By the time it was in my hand though, he had finished whatever he had been saying and I found myself with vampire on my chest and my back on the ground. Now, mind you, having your crucifix laughed at can be disheartening; but when you hit a vampire in the head with a mason jar of holy water, there is a VERY satisfying moment when just the IMPACT of the jar hitting his dead flesh and his gasp of surprise at the suddenness of the attack makes him flinch, giving your left hand time to bring up the hatchet it found next to your prone body and bash the OTHER side of his head. Unfortunately, that had the same impact as if I had hit him with a nerf bat instead: no blood, no cracked skull, and no dead vampire.
It did help rattle his brains more though and instead of pushing his attack, he staggered back and away from me. With that brief opening, I used the hatchet to break the mason jar and fling the broken glass and water onto him. For once, something worked! I was rewarded with his screech of pain as he started clawing at the remains of his clothing to remove the holy water that had splashed onto his chest. My hand, almost of its own volition, dropped to my belt and snatched the pepper spray out of its pouch; I shook the can as I brought it up, pointed it at my vampire and sprayed.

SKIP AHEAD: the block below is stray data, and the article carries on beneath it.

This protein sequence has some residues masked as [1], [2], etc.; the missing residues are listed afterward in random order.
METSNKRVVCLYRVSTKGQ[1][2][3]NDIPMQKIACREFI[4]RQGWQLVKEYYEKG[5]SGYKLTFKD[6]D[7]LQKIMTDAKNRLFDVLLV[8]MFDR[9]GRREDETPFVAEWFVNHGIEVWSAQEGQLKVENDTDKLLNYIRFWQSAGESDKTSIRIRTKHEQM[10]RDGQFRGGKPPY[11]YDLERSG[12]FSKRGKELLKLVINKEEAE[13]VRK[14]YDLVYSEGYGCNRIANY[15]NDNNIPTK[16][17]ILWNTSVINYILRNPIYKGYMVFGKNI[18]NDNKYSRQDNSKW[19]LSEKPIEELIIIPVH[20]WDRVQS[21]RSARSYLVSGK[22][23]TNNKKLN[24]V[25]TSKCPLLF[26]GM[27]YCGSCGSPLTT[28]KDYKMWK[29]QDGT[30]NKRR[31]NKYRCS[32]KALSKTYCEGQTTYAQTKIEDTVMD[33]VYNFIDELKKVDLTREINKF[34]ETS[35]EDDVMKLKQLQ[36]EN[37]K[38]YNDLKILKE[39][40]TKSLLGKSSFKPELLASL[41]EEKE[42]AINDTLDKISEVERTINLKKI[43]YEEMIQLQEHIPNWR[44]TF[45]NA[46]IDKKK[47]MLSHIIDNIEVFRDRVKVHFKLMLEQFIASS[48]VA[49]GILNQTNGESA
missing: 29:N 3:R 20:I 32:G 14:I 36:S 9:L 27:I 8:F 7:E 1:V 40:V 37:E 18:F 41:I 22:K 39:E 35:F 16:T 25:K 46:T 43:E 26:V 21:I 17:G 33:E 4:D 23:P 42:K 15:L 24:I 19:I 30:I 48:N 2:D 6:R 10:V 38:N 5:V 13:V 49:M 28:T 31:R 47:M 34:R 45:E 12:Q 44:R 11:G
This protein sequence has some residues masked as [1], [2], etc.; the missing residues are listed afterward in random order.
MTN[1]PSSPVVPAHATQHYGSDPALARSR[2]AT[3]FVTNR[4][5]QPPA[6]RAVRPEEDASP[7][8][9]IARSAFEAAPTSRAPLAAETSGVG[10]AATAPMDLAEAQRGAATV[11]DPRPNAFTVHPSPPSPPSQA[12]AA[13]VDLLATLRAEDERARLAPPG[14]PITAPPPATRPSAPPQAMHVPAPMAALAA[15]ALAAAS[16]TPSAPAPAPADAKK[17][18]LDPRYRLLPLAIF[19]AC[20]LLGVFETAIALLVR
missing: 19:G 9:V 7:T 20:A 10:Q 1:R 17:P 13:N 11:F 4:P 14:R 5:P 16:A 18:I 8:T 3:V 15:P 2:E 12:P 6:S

If I thought he was hurt, I was wrong. He dodged the spray easily and even as I tried to get ahead of him with the spray, there was soon a tree blocking my line of sight and I lost him. That didn’t last long though as he appeared from the other side of the tree and sucker punched me so hard I was certain he had broken my jaw.
I was knew I was going to die at this point.”
Thank you so much for your time Thomas! If you would like to find out more about Thomas and his writing endeavours, check out the links below.
Facebook Page: https://www.facebook.com/ThomasRaymondAuthor/